When You Share the Things You Love

Version 2

Yesterday, I visited a state park where my sisters and I played as kids.  It was private land then, a park created by a retired couple and shared, for free, with the public.  The wife even crocheted tiny dresses onto tiny dolls and sold them for only a nickel.  I still have mine.  The park was given to the state in the couple’s will, and this plaque acknowledges the spirit of their gift:

“The things we love are most precious when we share them with others.”

This spirit has blessed so much of my research on Emilie Loring.  I have set out for new archives, new towns, and new contacts, hopeful but without expectation, and more times than not, I’ve been met with kindness and generosity.  It’s not only that I meet nice people–and I do–or that they are persuaded by my project, which often happens.  When people care about something, they simply want to share it, see it appreciated, and keep it alive for others to discover.  That’s what happened when I went looking for a rock in Blue Hill, Maine.

Goal rock wprThis rock is a landmark in one of the Loring photos, and I wanted to find it.  It’s big, right?  And distinctive.  So I figured it would probably still be wherever it was when the photo was taken.  Find the rock, find the location.

I knew the photo was taken in Blue Hill, so I went to the Kollegewidgewock Yacht Club to ask for help.  Maybe someone would know the rock.

Do you know how many rocks there are along the coast of  Maine?  That’s right.  A whole lot.  And the chances of finding a particular rock from a photo taken more than one hundred years ago?  Ha!  But Dave at the KYC didn’t laugh me off the planet.  He called Bob Slaven.  You know that people love a place when they will help a stranger look for a rock.

 

Emilie Loring owned the entire stretch of shoreline that you see here, and guessing that my rock was on her property, Bob commandeered this beautiful dinghy and rowed us the full length of her shore and beyond, in and out of tiny inlets and contours, pausing for me to compare bumpy, brown nubs against the black-and-white photo in my hand.  Was it this one?  One of these?  [Do you remember that I just met Bob, and he’s rowing me the full length of the inner bay and back?]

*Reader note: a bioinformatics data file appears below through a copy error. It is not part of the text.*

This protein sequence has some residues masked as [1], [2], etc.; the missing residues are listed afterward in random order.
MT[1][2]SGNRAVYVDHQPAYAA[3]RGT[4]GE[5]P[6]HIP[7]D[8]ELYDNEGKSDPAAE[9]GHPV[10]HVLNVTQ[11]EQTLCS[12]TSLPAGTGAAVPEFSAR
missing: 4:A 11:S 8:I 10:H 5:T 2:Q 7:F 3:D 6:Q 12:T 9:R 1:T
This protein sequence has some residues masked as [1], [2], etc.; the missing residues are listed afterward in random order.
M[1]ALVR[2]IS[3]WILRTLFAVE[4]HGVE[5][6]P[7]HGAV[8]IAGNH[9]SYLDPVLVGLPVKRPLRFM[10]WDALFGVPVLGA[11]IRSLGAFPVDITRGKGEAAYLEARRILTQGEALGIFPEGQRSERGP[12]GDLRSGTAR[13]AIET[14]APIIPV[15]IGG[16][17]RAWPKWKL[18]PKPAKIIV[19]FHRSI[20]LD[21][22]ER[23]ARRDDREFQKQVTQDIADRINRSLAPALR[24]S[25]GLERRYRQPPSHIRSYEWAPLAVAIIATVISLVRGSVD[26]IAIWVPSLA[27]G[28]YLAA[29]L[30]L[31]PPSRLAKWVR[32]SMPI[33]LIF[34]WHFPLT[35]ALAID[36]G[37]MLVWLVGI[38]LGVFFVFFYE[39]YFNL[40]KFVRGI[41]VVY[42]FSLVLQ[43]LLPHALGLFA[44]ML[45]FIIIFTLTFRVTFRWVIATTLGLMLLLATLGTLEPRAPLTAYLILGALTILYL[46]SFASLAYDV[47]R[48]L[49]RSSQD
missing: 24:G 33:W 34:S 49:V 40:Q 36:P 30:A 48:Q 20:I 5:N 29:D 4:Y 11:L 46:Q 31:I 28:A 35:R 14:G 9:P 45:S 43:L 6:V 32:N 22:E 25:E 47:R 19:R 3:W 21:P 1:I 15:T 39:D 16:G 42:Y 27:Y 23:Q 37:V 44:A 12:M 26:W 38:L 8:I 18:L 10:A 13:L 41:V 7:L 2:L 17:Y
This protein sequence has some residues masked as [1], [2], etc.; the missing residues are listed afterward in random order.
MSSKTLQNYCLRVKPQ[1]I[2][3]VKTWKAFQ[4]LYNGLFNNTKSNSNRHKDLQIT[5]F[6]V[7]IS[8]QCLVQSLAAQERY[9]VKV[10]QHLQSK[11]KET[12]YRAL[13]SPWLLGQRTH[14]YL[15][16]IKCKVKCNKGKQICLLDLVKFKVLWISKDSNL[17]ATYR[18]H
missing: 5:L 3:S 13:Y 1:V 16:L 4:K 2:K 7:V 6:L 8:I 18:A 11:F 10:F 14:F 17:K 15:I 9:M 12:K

We didn’t find the rock.

I returned to Blue Hill three more seasons, always on the lookout for the rock, but more from habit than true hope.  And then I caught a break.  Four years after the first search, Bob introduced me to the Millikens, descendants of Emilie Loring’s East Blue Hill friends, and they suggested I talk to Henry Becton.  Henry is the son of Henry Prentiss Becton and Jean Coggan Becton, to whom Emilie sold Sculpin Point in the 1940s.  He grew up on that shore, and if anyone would know its rocks, he would.

Henry and I met on Sculpin Point, and I showed him my handful of black-and-white images.  He studied one and took off walking.  On a high point that used to be a clear trail and is now overgrown with trees and shrubs, we held tight to a slender trunk and leaned out.  Bingo!  Even with a hundred years of intervening weather, tides, and plant growth, it was the same scene as in Emilie’s photo, likely taken from just about where we were standing (compare top to bottom, below).  Then we went out to the end of Sculpin Point and looked back toward shore.  Another score!

What were the chances we would find THE ROCK?  Henry looked at the photo and glanced around.  Walked out to the furthest tip of Sculpin Point.  Looked back toward the house. Maybe over there?  We walked about, trying to frame the background as we saw it in the photo.

And there it was.  Exactly in place.  I had my rock.  The Lorings’ photo was taken on Sculpin Point, the “disjointed peninsula of rocks and sand and glittering tide pools” that separates the inner and outer bays (Here Comes the Sun!).  They waded, swam, and picnicked there, enjoying one of the most beautiful prospects in Blue Hill.

And why did I work so hard to find this particular rock?  Because the rest of the photo shows Emilie daintily stepping between rocks on what I can now identify as Sculpin Point.  Take a moment and look at the one-to-one correspondence of rocky contours.  Yes, it’s granite, but still, isn’t it a little remarkable to find the spot so unchanged?  IMG_5884

I love to complete a quest, particularly one that seems impossible at the outset.  Find a particular rock on the Maine coast from a photo taken more than a hundred years earlier?  Well, sure, it’s entirely possible, with the help of kind and interested people who will row boats and clamber about on rocks to help someone they met only minutes before.

“The things we love are most precious when we share them with others.”

That’s why I’m here.  Thanks for stopping by and letting me share with you.  Pass it on!

 

 


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